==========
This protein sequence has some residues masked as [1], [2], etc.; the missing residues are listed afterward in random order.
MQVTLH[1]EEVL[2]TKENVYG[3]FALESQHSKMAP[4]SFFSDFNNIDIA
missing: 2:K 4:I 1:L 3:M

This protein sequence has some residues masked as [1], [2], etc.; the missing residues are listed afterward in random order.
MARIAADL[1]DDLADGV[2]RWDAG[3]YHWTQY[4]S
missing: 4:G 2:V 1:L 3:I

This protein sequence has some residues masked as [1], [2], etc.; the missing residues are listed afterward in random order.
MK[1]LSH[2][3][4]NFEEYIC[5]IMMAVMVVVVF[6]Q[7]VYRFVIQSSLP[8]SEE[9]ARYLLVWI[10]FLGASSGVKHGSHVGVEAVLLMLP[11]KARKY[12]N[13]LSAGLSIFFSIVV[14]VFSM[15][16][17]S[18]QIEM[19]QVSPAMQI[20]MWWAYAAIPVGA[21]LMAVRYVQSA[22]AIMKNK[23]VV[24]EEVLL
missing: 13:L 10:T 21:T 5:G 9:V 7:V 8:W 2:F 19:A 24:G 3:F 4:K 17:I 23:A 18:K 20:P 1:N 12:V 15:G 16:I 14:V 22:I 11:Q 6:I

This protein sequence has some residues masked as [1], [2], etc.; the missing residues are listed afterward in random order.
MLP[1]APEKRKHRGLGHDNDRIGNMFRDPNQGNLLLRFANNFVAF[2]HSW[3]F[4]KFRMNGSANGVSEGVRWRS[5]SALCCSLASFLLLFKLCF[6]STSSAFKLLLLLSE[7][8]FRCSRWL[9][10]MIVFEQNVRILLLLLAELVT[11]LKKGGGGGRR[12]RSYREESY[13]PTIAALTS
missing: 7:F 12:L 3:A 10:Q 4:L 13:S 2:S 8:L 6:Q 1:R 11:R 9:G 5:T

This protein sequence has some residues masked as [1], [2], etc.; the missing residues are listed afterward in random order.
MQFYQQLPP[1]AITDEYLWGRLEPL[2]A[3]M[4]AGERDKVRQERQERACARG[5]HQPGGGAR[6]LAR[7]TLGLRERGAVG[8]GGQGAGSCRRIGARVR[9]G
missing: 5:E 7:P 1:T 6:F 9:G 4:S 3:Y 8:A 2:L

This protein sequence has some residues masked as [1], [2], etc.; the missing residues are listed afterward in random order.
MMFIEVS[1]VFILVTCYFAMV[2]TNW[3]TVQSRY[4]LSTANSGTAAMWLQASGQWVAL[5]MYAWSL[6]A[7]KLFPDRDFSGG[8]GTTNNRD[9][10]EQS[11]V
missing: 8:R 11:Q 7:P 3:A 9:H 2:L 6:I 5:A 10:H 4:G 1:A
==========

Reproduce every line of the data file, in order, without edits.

This protein sequence has some residues masked as [1], [2], etc.; the missing residues are listed afterward in random order.
MQVTLH[1]EEVL[2]TKENVYG[3]FALESQHSKMAP[4]SFFSDFNNIDIA
missing: 2:K 4:I 1:L 3:M

This protein sequence has some residues masked as [1], [2], etc.; the missing residues are listed afterward in random order.
MARIAADL[1]DDLADGV[2]RWDAG[3]YHWTQY[4]S
missing: 4:G 2:V 1:L 3:I

This protein sequence has some residues masked as [1], [2], etc.; the missing residues are listed afterward in random order.
MK[1]LSH[2][3][4]NFEEYIC[5]IMMAVMVVVVF[6]Q[7]VYRFVIQSSLP[8]SEE[9]ARYLLVWI[10]FLGASSGVKHGSHVGVEAVLLMLP[11]KARKY[12]N[13]LSAGLSIFFSIVV[14]VFSM[15][16][17]S[18]QIEM[19]QVSPAMQI[20]MWWAYAAIPVGA[21]LMAVRYVQSA[22]AIMKNK[23]VV[24]EEVLL
missing: 13:L 10:T 21:T 5:G 9:V 7:V 8:W 2:F 19:A 24:G 3:F 4:K 17:I 23:A 18:K 20:P 1:N 12:V 15:G 16:I 14:V 22:I 11:Q 6:I

This protein sequence has some residues masked as [1], [2], etc.; the missing residues are listed afterward in random order.
MLP[1]APEKRKHRGLGHDNDRIGNMFRDPNQGNLLLRFANNFVAF[2]HSW[3]F[4]KFRMNGSANGVSEGVRWRS[5]SALCCSLASFLLLFKLCF[6]STSSAFKLLLLLSE[7][8]FRCSRWL[9][10]MIVFEQNVRILLLLLAELVT[11]LKKGGGGGRR[12]RSYREESY[13]PTIAALTS
missing: 7:F 12:L 3:A 10:Q 4:L 13:S 2:S 8:L 6:Q 1:R 11:R 9:G 5:T

This protein sequence has some residues masked as [1], [2], etc.; the missing residues are listed afterward in random order.
MQFYQQLPP[1]AITDEYLWGRLEPL[2]A[3]M[4]AGERDKVRQERQERACARG[5]HQPGGGAR[6]LAR[7]TLGLRERGAVG[8]GGQGAGSCRRIGARVR[9]G
missing: 5:E 7:P 1:T 6:F 9:G 4:S 3:Y 8:A 2:L

This protein sequence has some residues masked as [1], [2], etc.; the missing residues are listed afterward in random order.
MMFIEVS[1]VFILVTCYFAMV[2]TNW[3]TVQSRY[4]LSTANSGTAAMWLQASGQWVAL[5]MYAWSL[6]A[7]KLFPDRDFSGG[8]GTTNNRD[9][10]EQS[11]V
missing: 8:R 11:Q 7:P 3:A 9:H 2:L 6:I 5:A 10:H 4:G 1:A